Can Siblings Force The Sale Of Inherited Property?

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Can Siblings Force The Sale Of Inherited Property?
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When siblings inherit a property the best case scenario is that they all agree on what to do with it next. Unfortunately differences of opinion are common, causing divisions at an already difficult time, but without going to court one sibling can’t force another to sell an inherited home against their will.  

If you’d like to sell an inherited home and would like to sell it quickly, we’re experienced at dealing sensitively with customers in stressful and emotionally challenging times. In fact, we pride ourselves on completing your objective of three words. Sell house fast. So quick do we work that the process can be completed in 7 days!

The probate process

When someone dies and they do not have a spouse to automatically inherit their assets, an executor – often a close friend or family member appointed in the will – will settle their affairs, pay taxes and distribute inheritances. They may hire a solicitor to help them do this. 

This is known as probate and includes the process of passing on a home. During probate the executor will transfer ownership of a home to those inheriting it.  

Ownership of an inherited home

If there is a will it will usually state what kind of ownership those inheriting a home will have. It will either be as joint tenants or tenants in common. If a will doesn’t say, or there isn’t a will, the default ownership is tenants in common. 

The nature of ownership has implications on what you may want to do next. A joint tenancy means siblings will jointly own the whole property, if one dies the others will inherit their share. That means the final surviving sibling will own 100% of the property and be able to pass that on to whoever they choose. 

By contrast, as tenants in common each sibling has a defined share of the property which they can pass on to anybody they wish in their will. It is not automatically inherited by their siblings.    

Options when you inherit a property

The easiest option is to sell an inherited home and divide it equally, or as stipulated in the will, between siblings. If one or more siblings does not want to sell the others can apply to court for partition and an order to sell. It would take a compelling argument for a court to force a sale and it’s a costly and divisive process, so is very much seen as a last resort. It is even less likely to succeed if the sibling lives in the home, especially if they have children. 

In many cases siblings will come to another arrangement such as: 

  • Renting the home out and sharing the profits.
  • One sibling renting the home off the others. 
  • One sibling buying the other siblings’ share of the property.
  • Delaying the sale until a higher price can be obtained. 

Less commonly:  

  • If the home owners are tenants in common, one sibling could sell their share to a trusted third party. 
  • Siblings share the property as a main residence.

Inheriting with a mortgage

If you inherit a home that still has a mortgage attached to it the lender will usually agree to freeze payments until probate has finished, although they may add interest to the mortgaged amount. If the owner had a life insurance policy or there is enough money in the rest of the estate, these can be used to pay off the mortgage. 

If not, you’ll probably need to get a new mortgage in your name which means you will be subject to the usual affordability checks. If you already have a mortgage or a poor credit rating this may prove difficult. In which case there is little choice but to sell the home to cover the money owed.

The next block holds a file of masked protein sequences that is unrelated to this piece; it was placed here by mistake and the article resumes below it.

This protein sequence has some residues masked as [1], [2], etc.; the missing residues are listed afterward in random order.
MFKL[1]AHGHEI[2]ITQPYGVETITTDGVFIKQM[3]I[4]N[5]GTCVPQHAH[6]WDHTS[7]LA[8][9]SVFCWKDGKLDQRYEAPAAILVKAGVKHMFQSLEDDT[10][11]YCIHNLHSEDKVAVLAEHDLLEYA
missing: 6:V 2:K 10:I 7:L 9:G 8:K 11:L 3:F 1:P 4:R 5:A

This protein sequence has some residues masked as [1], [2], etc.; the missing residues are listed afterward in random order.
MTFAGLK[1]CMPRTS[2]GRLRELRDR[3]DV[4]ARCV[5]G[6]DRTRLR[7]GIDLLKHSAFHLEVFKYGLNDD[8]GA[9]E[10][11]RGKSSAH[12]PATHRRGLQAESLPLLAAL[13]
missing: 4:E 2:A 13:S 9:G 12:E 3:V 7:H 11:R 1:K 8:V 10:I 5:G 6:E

Tax implications of your decision

Homes are part of a person’s estate and are subject to inheritance tax unless a surviving spouse is the beneficiary. A person can pass on £325,000 tax free or £500,000 if their estate includes a home. This threshold is passed onto a spouse, so they could pass on up to £1million to their children or grandchildren tax free. Inheritance tax is applied at 40% to anything beyond this figure. 

As part of probate a home will be valued. If siblings hold onto the home but it doesn’t become their main residence and has risen in value when they come to sell it, they will have to pay capital gains tax on that rise in value. So if it rises from £300,000 to £400,000, they will have to pay the tax on £100,000. 

Although there is no stamp duty to pay on an inherited property, if one sibling buys another sibling’s share there maybe, depending on their circumstances. If you decide to rent the property out you will have to pay income tax on the profits it generates. It’s also worth factoring the costs and hassles that come with being a landlord into your decision. Are you willing to take those on? 

Whatever you decide these are complex matters, so it’s always worth getting advice from a tax expert or solicitor.  

Selling an inherited home quickly

You may want to realise the value of an inherited home as quickly as possible, perhaps to pay an outstanding mortgage or simply so that you no longer have it weighing on your mind. 

We specialise in buying homes swiftly in sensitive situations such as those involving inheritance. We do everything we can to take on most of the hassles of selling a home, such as organising valuations and dealing with solicitors whose costs we cover. There are also no estate agent fees to pay when you work with us and because we buy any house, mortgage payments won’t build up. 

If you think we can help you, get in touch for a chat. 

If you would like to speak to a specialist regarding probate, Laurelo are a family run probate advisor who can run through the whole process with you. You can find out more about the services they offer here.

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